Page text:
George Hyzler’s findings in respect of Joseph Muscat’s en famille trip down to Dubai, round about the time when COVID-19 had thrown the world into turmoil, gave rise to quite a few reactive mutterings.
Some of these were in the sense that Hyzler had been intimidated by that fellow Glenn Bedingfield’s assorted slurs. Bedingfield, of whom it has been remarked that he wouldn’t know an ethical issue if it walked up to him and kicked him in the nuts, had made a ludicrous request for an investigation into whether it was ethical for a lawyer to represent his clients. Hyzler, showing a degree of restraint that was admirable, threw that out in short order.
Bedingfield had also been irked because Hyzler had not recused himself from investigating Yorgen Fenech’s rather generous addition to Joseph Muscat’s wine collection, to say nothing of his wrist-bling. According to Bedingfield, the fact that Hyzler’s wife was the mother of her son and said son was defending Fenech, was grounds for Hyzler to recuse himself.
The thing is, the awesome idiocy of Bedingfield’s complaints made some people speculate whether Hyzler hadn’t been tempted to give him (Bedingfield) a win by going easy on Muscat about the Dubai jolly.
That’s as may be, to be fair Hyzler did rather a neat jig on the head of a pin to exculpate Muscat from the charge laid against him. To my mind, this exercise in hair-splitting, more than anything else, brings into stark focus the danger of trying to codify ethical standards. I’ve always held the view that if something smells iffy, it is iffy, and trying to specify what iffiness actually means is like trying to establish the precise length, a priori, of a piece of string.
My rule of thumb, which being human I can’t guarantee I’ve always followed, is “would my dad (one of the most ethical men I’ve ever known) have done it?” The answer is the answer, if you see what I mean.
All of this was beautifully encapsulated by Kevin Cassar in his piece in Saturday’s Times, where he made it pretty damn clear that Muscat has been telling porkies. Had Muscat been upfront in the first place, all this speculation about his honesty (!) would not have happened.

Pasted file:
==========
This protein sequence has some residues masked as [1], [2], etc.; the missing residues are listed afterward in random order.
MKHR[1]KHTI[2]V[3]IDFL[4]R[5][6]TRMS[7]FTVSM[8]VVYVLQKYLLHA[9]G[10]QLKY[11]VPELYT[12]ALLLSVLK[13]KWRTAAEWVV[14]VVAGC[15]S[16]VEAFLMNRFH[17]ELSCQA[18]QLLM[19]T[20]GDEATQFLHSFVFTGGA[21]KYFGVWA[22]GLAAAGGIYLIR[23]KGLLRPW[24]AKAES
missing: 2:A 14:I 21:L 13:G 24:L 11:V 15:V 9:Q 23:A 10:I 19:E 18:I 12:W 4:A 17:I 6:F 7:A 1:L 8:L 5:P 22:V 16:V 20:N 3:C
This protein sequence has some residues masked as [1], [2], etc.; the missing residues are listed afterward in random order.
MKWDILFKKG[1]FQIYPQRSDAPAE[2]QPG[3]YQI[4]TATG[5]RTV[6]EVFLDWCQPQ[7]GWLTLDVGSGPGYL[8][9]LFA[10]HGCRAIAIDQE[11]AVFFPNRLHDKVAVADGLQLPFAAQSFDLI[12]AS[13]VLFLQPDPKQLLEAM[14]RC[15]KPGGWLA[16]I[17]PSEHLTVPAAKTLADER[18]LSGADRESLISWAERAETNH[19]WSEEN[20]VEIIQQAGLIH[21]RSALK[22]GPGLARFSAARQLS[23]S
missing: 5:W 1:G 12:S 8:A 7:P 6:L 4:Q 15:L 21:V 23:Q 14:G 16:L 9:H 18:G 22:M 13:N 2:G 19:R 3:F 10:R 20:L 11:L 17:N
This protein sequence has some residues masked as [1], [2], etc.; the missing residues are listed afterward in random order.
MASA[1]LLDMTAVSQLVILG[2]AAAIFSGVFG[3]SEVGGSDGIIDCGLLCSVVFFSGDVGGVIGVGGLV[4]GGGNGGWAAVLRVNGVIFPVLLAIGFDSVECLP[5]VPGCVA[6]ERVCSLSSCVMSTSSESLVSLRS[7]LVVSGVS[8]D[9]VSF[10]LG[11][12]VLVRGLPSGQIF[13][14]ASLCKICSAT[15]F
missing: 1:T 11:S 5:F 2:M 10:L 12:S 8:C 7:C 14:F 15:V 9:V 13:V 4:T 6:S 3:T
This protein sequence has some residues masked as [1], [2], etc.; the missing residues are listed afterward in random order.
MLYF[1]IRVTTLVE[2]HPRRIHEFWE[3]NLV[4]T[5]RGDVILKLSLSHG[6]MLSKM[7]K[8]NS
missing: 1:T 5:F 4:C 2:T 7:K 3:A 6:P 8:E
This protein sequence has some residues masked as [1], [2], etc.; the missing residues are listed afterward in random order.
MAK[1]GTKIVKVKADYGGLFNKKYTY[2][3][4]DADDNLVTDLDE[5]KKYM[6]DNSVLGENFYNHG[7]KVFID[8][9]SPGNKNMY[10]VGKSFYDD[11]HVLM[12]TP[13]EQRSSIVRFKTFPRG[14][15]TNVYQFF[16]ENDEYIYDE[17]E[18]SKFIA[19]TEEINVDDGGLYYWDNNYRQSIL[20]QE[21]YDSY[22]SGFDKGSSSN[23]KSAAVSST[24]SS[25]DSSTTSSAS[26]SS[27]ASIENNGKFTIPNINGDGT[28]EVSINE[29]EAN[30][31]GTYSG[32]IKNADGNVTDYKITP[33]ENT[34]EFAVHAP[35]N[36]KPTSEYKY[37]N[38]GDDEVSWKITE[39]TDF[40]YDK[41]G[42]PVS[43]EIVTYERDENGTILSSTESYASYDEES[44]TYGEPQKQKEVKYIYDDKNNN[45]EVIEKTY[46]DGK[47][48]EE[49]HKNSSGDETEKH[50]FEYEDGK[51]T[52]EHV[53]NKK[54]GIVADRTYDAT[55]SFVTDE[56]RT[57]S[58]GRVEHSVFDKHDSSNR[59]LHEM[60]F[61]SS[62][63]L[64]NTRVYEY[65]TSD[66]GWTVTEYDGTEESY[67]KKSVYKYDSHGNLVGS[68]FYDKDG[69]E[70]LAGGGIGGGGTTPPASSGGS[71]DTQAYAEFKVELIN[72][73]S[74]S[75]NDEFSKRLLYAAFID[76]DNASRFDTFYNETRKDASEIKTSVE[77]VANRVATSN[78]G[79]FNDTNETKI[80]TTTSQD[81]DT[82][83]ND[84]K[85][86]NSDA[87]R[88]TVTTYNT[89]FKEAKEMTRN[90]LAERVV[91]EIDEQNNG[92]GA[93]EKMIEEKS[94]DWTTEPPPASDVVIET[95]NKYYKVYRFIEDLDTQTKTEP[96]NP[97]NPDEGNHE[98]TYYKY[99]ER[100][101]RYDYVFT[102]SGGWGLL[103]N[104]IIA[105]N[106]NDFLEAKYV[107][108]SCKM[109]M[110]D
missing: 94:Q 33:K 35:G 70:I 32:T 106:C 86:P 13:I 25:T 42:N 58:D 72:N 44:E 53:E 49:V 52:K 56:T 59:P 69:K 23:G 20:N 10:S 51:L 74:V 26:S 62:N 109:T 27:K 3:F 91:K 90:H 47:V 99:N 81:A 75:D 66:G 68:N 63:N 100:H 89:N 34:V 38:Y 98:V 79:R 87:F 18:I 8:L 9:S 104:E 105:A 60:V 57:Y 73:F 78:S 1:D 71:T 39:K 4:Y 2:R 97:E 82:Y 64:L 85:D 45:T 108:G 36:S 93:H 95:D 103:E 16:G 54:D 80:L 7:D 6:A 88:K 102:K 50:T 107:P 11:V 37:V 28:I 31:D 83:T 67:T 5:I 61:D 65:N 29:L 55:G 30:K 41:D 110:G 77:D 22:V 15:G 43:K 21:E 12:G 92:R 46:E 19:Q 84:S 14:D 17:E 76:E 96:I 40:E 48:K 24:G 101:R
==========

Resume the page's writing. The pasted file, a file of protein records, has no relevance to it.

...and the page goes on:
As things stand, you almost have to feel sorry for Joseph Muscat. All right, all right, all right, you can stop rolling around the floor writhing in laughter, I was only kidding, feeling sorry for Muscat is like agreeing that his floater wife should be swimming for Malta if the Olympics ever start again.
Poor Joseph Muscat.
Had the President published his letter of resignation, scurrilous miscreants like me wouldn’t be speculating that the letter describes in great and sordid detail the reason for his abrupt resignation.
We wouldn’t be thinking, fancifully and more likely that not entirely inaccurately, that the letter contains an admission of ownership of Egrant and a description of the blackmail to which its writer was being subjected by Ninja Warriors engaged by Keith Mizzi Cardona.
Obviously, all that is nothing more than a flight of my cabin-fevered fancy, but since we don’t have the letter in front of us, don’t blame us for wondering.
Likewise, Joseph Muscat wasn’t upfront about his trip to Dubai (and his trip to London) (and all his other trips) and about how these rather swish jaunts were financed and by whom.
If he had been, we wouldn’t be constructing phantasmagorical fables about splendiferous trusts being set up for the scionesses (female of scion, no assurance that the word exists) of the Muscat Clan or about murky funds being given a jolly good scrub or about beds being feathered or about grateful thanks being demonstrated or about all of the other combinations or extrapolations of all of the above and more.
Obviously, the truth will probably be more prosaic and mundane than any of all this. That wine really was a gift to the State after all, that fabulous wrist-watch is actually a cheap “genuine fake” from the Istanbul Kasbah, that letter of resignation is a mere two lines long and Egrant is actually Brian Tonna’s nifty little piggy bank and nothing to do with Joseph Muscat, Michelle Muscat, the Labour Party or anyone else.
And those trips were entirely above board.